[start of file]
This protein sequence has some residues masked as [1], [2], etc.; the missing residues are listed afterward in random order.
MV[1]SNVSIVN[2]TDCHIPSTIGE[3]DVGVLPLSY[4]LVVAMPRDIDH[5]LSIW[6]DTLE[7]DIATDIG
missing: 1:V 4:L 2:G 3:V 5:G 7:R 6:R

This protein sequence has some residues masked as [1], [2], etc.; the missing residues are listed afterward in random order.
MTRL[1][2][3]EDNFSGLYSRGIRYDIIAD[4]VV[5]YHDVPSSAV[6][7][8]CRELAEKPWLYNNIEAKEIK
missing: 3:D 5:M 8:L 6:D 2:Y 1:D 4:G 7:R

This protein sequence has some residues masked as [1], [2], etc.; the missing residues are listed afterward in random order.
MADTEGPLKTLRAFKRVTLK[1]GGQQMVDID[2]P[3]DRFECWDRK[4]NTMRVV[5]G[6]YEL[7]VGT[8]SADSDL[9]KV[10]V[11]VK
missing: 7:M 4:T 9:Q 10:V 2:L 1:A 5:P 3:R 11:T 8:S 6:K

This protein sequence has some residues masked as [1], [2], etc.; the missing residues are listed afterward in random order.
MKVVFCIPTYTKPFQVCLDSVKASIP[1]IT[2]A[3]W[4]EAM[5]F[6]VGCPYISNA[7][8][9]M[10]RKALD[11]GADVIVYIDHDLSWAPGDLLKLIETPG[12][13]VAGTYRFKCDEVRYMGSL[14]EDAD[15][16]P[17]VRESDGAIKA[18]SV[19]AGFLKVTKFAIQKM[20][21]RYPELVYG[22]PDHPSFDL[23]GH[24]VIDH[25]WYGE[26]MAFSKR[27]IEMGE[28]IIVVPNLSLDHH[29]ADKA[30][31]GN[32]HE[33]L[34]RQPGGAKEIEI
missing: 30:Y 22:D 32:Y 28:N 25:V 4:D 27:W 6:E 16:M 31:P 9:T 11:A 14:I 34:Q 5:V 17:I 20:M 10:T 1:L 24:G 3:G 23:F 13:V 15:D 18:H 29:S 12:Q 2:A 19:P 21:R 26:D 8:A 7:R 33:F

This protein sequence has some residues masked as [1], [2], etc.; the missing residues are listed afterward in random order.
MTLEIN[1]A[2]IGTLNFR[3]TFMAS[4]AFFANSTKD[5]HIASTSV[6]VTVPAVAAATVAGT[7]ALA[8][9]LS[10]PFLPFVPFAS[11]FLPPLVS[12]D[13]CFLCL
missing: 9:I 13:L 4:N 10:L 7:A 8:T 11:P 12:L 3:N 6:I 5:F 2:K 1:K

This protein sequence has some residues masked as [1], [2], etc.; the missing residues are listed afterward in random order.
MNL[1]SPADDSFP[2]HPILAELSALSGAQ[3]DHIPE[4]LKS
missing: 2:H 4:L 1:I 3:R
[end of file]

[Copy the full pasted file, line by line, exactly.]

This protein sequence has some residues masked as [1], [2], etc.; the missing residues are listed afterward in random order.
MV[1]SNVSIVN[2]TDCHIPSTIGE[3]DVGVLPLSY[4]LVVAMPRDIDH[5]LSIW[6]DTLE[7]DIATDIG
missing: 1:V 4:L 2:G 3:V 5:G 7:R 6:R

This protein sequence has some residues masked as [1], [2], etc.; the missing residues are listed afterward in random order.
MTRL[1][2][3]EDNFSGLYSRGIRYDIIAD[4]VV[5]YHDVPSSAV[6][7][8]CRELAEKPWLYNNIEAKEIK
missing: 3:D 5:M 8:L 6:D 2:Y 1:D 4:G 7:R

This protein sequence has some residues masked as [1], [2], etc.; the missing residues are listed afterward in random order.
MADTEGPLKTLRAFKRVTLK[1]GGQQMVDID[2]P[3]DRFECWDRK[4]NTMRVV[5]G[6]YEL[7]VGT[8]SADSDL[9]KV[10]V[11]VK
missing: 7:M 4:T 9:Q 10:V 2:L 1:A 5:P 3:R 11:T 8:S 6:K

This protein sequence has some residues masked as [1], [2], etc.; the missing residues are listed afterward in random order.
MKVVFCIPTYTKPFQVCLDSVKASIP[1]IT[2]A[3]W[4]EAM[5]F[6]VGCPYISNA[7][8][9]M[10]RKALD[11]GADVIVYIDHDLSWAPGDLLKLIETPG[12][13]VAGTYRFKCDEVRYMGSL[14]EDAD[15][16]P[17]VRESDGAIKA[18]SV[19]AGFLKVTKFAIQKM[20][21]RYPELVYG[22]PDHPSFDL[23]GH[24]VIDH[25]WYGE[26]MAFSKR[27]IEMGE[28]IIVVPNLSLDHH[29]ADKA[30][31]GN[32]HE[33]L[34]RQPGGAKEIEI
missing: 30:Y 22:D 32:Y 28:N 25:V 4:D 27:W 6:E 16:M 31:P 9:T 11:A 14:I 34:Q 5:V 17:I 20:M 10:T 1:L 24:G 3:G 23:F 13:V 15:D 18:H 29:S 12:Q 2:A 19:P 21:R 26:D 8:A 7:R 33:F

This protein sequence has some residues masked as [1], [2], etc.; the missing residues are listed afterward in random order.
MTLEIN[1]A[2]IGTLNFR[3]TFMAS[4]AFFANSTKD[5]HIASTSV[6]VTVPAVAAATVAGT[7]ALA[8][9]LS[10]PFLPFVPFAS[11]FLPPLVS[12]D[13]CFLCL
missing: 9:I 13:L 4:N 10:L 7:A 8:T 11:P 12:L 3:N 6:I 5:F 2:K 1:K

This protein sequence has some residues masked as [1], [2], etc.; the missing residues are listed afterward in random order.
MNL[1]SPADDSFP[2]HPILAELSALSGAQ[3]DHIPE[4]LKS
missing: 2:H 4:L 1:I 3:R